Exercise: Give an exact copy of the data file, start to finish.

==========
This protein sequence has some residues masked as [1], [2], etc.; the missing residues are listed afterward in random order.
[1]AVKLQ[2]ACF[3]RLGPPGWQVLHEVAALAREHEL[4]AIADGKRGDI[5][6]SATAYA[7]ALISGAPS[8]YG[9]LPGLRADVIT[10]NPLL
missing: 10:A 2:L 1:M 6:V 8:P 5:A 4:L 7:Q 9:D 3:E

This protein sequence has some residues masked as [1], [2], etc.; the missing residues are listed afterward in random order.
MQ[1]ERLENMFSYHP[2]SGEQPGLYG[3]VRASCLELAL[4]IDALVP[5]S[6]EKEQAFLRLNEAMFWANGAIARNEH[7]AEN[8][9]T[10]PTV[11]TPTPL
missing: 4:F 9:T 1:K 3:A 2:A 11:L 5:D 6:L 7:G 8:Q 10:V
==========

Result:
This protein sequence has some residues masked as [1], [2], etc.; the missing residues are listed afterward in random order.
[1]AVKLQ[2]ACF[3]RLGPPGWQVLHEVAALAREHEL[4]AIADGKRGDI[5][6]SATAYA[7]ALISGAPS[8]YG[9]LPGLRADVIT[10]NPLL
missing: 10:A 2:L 1:M 6:V 8:P 5:A 4:L 7:Q 9:D 3:E

This protein sequence has some residues masked as [1], [2], etc.; the missing residues are listed afterward in random order.
MQ[1]ERLENMFSYHP[2]SGEQPGLYG[3]VRASCLELAL[4]IDALVP[5]S[6]EKEQAFLRLNEAMFWANGAIARNEH[7]AEN[8][9]T[10]PTV[11]TPTPL
missing: 4:F 9:T 1:K 3:A 2:A 11:L 5:D 6:L 7:G 8:Q 10:V